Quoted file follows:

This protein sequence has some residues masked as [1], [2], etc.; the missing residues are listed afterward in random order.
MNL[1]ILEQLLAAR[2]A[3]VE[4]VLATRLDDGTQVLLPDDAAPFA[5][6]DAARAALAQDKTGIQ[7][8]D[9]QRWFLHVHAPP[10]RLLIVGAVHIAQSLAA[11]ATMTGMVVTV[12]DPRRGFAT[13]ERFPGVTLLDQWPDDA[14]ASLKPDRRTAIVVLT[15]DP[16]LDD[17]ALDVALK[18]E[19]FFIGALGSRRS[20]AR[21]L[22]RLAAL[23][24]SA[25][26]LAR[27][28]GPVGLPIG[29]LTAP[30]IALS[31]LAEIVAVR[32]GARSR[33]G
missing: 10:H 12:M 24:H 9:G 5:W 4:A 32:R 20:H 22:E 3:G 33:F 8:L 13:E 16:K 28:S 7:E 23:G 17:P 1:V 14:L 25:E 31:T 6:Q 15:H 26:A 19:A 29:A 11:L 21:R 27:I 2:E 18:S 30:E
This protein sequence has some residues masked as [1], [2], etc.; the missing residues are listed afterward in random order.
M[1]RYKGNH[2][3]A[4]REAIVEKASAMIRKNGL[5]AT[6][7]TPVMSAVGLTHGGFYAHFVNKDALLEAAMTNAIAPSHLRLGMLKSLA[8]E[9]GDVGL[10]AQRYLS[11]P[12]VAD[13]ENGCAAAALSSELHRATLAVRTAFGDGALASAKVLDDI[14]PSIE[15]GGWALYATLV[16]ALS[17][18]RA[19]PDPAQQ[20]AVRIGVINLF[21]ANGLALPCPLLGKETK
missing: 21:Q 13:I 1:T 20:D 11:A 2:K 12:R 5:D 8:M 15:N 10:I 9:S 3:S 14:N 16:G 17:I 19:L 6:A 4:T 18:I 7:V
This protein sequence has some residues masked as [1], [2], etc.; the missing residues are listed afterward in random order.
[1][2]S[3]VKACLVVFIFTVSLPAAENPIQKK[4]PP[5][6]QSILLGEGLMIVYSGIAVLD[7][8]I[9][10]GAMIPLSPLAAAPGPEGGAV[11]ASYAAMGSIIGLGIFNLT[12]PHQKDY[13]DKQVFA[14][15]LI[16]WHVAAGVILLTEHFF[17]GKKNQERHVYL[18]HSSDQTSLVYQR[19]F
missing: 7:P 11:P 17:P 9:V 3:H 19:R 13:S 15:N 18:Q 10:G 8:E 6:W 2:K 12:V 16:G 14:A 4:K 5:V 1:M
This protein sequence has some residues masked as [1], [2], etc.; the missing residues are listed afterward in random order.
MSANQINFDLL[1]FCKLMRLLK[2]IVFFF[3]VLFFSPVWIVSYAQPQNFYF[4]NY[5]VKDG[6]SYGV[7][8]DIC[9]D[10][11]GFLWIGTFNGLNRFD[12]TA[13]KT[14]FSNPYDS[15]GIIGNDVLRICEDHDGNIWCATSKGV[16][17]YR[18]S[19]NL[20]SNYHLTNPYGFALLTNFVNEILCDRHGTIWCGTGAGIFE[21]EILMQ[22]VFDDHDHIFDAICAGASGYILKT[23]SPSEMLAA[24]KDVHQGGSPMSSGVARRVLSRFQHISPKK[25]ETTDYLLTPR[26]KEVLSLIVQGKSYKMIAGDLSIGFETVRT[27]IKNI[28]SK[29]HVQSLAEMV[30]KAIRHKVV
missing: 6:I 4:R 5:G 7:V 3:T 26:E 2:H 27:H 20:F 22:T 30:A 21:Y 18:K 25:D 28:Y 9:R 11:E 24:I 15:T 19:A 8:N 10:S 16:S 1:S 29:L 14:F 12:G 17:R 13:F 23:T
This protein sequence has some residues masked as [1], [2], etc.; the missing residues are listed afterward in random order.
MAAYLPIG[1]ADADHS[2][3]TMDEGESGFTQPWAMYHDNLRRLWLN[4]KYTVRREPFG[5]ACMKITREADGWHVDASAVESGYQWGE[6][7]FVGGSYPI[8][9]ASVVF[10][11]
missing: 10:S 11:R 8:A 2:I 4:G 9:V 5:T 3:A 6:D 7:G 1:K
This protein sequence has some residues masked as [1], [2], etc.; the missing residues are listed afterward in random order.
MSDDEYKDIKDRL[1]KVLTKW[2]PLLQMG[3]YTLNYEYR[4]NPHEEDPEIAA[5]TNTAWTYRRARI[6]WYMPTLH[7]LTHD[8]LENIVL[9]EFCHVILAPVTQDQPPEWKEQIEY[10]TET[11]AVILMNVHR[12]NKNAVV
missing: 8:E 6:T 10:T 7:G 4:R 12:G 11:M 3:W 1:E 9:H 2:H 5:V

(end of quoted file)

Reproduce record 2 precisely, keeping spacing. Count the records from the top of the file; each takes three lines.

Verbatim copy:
This protein sequence has some residues masked as [1], [2], etc.; the missing residues are listed afterward in random order.
M[1]RYKGNH[2][3]A[4]REAIVEKASAMIRKNGL[5]AT[6][7]TPVMSAVGLTHGGFYAHFVNKDALLEAAMTNAIAPSHLRLGMLKSLA[8]E[9]GDVGL[10]AQRYLS[11]P[12]VAD[13]ENGCAAAALSSELHRATLAVRTAFGDGALASAKVLDDI[14]PSIE[15]GGWALYATLV[16]ALS[17][18]RA[19]PDPAQQ[20]AVRIGVINLF[21]ANGLALPCPLLGKETK
missing: 21:Q 13:I 1:T 20:D 11:A 2:K 12:R 5:D 8:M 15:N 10:I 9:S 3:S 14:N 16:G 17:I 19:L 6:A 4:T 18:I 7:V